Theatre

Using The Arts To Help Change The World.

My journey down the road of becoming a Producer started whilst I was in high school. In my final two years of school I produced my first major show and a number of other events and all of these had a charitable component to them. I was a school prefect and headed up much of the fundraising efforts, which went towards our seven sponsor children from across the globe. It was a great learning experience, because not only was I beginning to learn the basics of putting on a successful event, but also how the arts can have a real benefit on others less fortunate than myself.

Last year I had the fantastic opportunity to be part of the team presenting a workshop of the new musical Facing East for the first time to the public in Chicago. This musical is not only a piece that confronts many LGBT issues, early in the development of the work it was decided that every production of the show would benefit The Trevor Project, a national US organisation providing crisis intervention and suicide prevention to the LGBT community.

There are a lot of causes in the world, sometimes it feels like there are so many that we can be left wondering if what we’re doing is really helping. I’m a firm believer though that if you change one persons life, you change the world, and that the arts are a great vehicle to rally people together and promote change, tolerance, acceptance and community.

I’m always looking for new ways I can help out people less fortunate than myself and last year a friend of mine introduced me to Kiva, a project that I’m really excited about.

Kiva is a not for profit organisation helping to alleviate poverty across the globe through microfinancing. That may sound a bit technical, but it’s actually one of my favourite charitable models. Kiva describes Microfinancing as ” a general term to describe financial services to low-income individuals or to those who do not have access to typical banking services.” and also “the idea that low-income individuals are capable of lifting themselves out of poverty if given access to financial services.”

It works relatively simply, and I’ll use an example of someone I’m supporting to explain a bit more in depth.

Jean From Rwanda, photo from Kiva.org

Jean sells Irish Potatoes in Rwanda from 6am to 9pm every day of the week. He has been doing this for the past three years. He’s looking to expand his business and has requested a Kiva loan of $525 from Vision Finance Company (A partner of World Vision) to be able to grow more potatoes. Profits from these sales will allow him to save for the future.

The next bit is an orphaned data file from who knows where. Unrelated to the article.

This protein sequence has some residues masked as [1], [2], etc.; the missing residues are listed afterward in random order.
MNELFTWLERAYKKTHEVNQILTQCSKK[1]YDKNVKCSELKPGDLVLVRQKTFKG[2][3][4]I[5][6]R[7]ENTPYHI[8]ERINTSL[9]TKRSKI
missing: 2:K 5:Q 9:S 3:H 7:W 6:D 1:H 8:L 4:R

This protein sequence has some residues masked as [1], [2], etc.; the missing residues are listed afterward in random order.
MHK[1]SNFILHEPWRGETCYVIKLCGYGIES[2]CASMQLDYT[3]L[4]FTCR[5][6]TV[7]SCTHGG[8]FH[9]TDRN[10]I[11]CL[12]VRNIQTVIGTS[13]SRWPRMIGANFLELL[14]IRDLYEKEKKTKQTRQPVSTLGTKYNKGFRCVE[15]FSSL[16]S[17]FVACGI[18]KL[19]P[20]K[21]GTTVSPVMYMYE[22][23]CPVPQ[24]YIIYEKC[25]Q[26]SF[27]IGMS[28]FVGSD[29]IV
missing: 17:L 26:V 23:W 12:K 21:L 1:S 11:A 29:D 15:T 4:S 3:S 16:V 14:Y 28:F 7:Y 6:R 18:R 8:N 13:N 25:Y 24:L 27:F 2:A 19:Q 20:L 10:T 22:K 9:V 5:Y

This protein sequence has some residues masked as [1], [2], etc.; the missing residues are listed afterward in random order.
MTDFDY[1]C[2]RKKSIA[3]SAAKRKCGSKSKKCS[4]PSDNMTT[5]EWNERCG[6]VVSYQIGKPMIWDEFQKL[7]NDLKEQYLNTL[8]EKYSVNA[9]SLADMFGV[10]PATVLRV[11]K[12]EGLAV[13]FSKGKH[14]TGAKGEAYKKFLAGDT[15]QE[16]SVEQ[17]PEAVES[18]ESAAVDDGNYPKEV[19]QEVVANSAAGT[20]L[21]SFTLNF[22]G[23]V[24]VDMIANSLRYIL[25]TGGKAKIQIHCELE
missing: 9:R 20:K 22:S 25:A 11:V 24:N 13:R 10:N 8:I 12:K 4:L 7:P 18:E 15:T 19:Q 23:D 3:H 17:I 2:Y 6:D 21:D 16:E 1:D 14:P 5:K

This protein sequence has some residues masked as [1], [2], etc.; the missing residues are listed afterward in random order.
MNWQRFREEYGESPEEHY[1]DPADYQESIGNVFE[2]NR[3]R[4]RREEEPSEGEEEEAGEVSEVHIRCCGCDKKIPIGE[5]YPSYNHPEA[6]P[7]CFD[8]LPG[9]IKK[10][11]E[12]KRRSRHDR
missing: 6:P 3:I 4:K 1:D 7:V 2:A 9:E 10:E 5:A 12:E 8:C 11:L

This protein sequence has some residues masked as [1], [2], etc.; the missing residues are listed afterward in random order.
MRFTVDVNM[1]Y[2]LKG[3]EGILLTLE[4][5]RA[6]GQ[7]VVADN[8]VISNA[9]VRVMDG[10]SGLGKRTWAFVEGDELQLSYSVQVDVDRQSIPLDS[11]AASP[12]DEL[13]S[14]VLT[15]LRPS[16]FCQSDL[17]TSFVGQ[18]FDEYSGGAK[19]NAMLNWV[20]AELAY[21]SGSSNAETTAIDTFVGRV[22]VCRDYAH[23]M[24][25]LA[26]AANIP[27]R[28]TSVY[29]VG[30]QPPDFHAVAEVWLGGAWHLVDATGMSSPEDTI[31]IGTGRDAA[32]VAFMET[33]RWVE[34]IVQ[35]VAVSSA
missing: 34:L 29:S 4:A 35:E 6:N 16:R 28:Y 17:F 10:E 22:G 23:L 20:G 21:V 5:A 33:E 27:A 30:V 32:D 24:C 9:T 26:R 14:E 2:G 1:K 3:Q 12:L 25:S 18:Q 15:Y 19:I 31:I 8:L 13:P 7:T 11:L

Kiva lists Jean’s story on their site, along with his loan goal, and people from around the world can then read about him, and if they wish to support his endeavours, chip in a donation starting from a mere $25 to help him out.

Jean raised his small loan in under 24 hours through 21 lenders across the globe.

But this is the part of Kiva I love the most. My $25 investment in Jean’s future isn’t the end of my donation. As these are loans, and not hand outs, Jean repays the loan he took as his business profits, and progressively my $25 is returned to me. When I am fully paid back, I can put it towards another borrower, making it a donation that keeps on giving.

Another great aspect of Kiva is the way you can pick who your money is going to. I like to support people in Rwanda after studying about it’s devastating history in school. Other friends of mine like to support women, people working in agriculture, or community arts initiatives.

As a producer I understand the power of someone investing in my work. As a Kiva lender I get to watch as even just a small investment helps to get low-income earners around the globe out of poverty.

At the moment, through sponsorship and donations from a number of businesses, Kiva has a trial program where you can see how lending works, for free. New users have access to a $25 loan that they can put towards a Kiva Borrower of their choosing. Unlike a traditional Kiva loan though, you will not get to reinvest the return, but it’s a great chance to learn how the organisation works and get a taste of how you can help, and someone will get the benefit of having a loan fulfilled without you needing to spend a cent.

If you’d like to take up this Kiva trial, or find out more about how Kiva works follow this link: www.kiva.org

I would love to create a group on Kiva of Producers, Theatre Makers, and other Artists to recognise the contribution we’d be making to people around the globe. So if you do sign up to Kiva, let me know via twitter @seanjbryan or leave a comment below.

And let’s continue the discussion of how ‘The Arts’ can help support and change ‘The World’.
What projects have you worked on that have had a charitable or community component to them?
Do you agree that The Arts have a significant role to play as a vehicle for change across the globe?
Are there particular campaigns and initiatives that you think have been really successful?
What are your experiences producing or working on charitable events?

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About Sean Bryan

Creator of Mortimer Sparks, one part of Duck and Mouse.

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